The group says it aims to raise national awareness and heal America’s deepening social and economic divisions. “Occupy Wall Street” describes itself as a resistance movement inspired in part by their Middle East and European counterparts.

“We can follow the lead of our brothers and sisters all over the world. The Arab Spring, in Greece, in Spain – we can see that it did send a powerful message,” “Occupy Wall Street” activist Makeba Judge explains. “Ordinary people are not going to stand for corporate greed anymore, and we’re getting up and we’re doing something about it.”

And the reason these activists are focusing on Wall Street, rather than Washington, is because they say you have to follow the money and begin where the largest campaign contributions, donations and lobby groups are coming from.

“We have corporate presidencies. We were told Obama was for change, and we got four more years of Bush again. Before that – his father, the Bush dynasty,” activist Phil Budenick explains. Corporate greed goes all the way up to the president and this is where the artery, the main pulse of it starts – on Wall Street.”

It is true that these demonstrators have come here with a variety of different messages, but what unifies them is a growing frustration over the US economy, social inequality and corporate influence on US politics. They say if American leaders cannot act, then American citizens will take matters into their own hands to ensure ordinary people’s rights are protected.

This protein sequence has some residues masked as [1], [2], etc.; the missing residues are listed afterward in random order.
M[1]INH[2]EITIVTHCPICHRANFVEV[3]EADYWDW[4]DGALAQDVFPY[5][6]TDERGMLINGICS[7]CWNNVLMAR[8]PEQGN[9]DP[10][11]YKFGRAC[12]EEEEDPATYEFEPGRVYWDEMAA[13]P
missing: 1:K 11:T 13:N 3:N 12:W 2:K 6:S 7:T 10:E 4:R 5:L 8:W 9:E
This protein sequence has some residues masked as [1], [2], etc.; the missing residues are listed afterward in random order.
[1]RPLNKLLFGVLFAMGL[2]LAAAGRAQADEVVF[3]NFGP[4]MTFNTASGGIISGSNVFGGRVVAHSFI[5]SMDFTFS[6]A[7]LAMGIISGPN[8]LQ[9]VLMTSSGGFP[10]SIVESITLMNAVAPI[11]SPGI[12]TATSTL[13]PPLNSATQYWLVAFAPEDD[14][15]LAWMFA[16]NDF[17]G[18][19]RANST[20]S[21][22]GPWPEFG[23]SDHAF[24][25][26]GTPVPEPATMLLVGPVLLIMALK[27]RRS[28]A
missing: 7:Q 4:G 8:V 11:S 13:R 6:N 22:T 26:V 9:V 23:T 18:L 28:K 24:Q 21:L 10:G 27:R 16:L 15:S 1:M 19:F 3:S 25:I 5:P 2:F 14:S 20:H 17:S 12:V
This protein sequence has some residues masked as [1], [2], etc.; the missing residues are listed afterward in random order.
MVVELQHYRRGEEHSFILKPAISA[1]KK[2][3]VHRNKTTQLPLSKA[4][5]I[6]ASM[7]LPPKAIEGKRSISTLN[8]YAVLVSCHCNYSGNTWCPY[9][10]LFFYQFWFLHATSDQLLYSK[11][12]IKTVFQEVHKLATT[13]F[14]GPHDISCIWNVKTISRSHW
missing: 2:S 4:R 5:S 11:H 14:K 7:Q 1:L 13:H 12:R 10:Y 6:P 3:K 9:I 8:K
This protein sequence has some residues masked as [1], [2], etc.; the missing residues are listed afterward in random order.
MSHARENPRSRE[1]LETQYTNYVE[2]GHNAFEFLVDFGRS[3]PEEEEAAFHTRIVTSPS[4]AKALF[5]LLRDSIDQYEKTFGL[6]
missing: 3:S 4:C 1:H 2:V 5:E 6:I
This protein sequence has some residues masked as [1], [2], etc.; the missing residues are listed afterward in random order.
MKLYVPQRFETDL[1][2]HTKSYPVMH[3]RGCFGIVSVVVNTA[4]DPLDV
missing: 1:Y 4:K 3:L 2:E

Exclusive Kings Point Village On Long Island Plans Extensive Surveillance Network Covering Every Corner « CBS New York


April 26, 2011

Surveillance Cameras (file / credit: Oli Scarff/Getty Images)

Reporting John Slattery

KINGS POINT, NY (CBSNewYork) – If you visit Kings Point, big brother will be watching.

The affluent community is hoping to prevent crime by going high-tech — by setting up a sophisticated network to screen every vehicle that goes in or out of town.

Kings Point is one of the wealthiest villages on the North Shore, and residents want to keep it that way with the latest security.

“I think it’s great,” one resident told CBS 2’s John Slattery.

To protect its 3.3 square miles, Kings Point plans to install 44 cameras and license plate readers at each of the 19 points of entry. The devices will take pictures of every vehicle and license plate and compare them to data bases.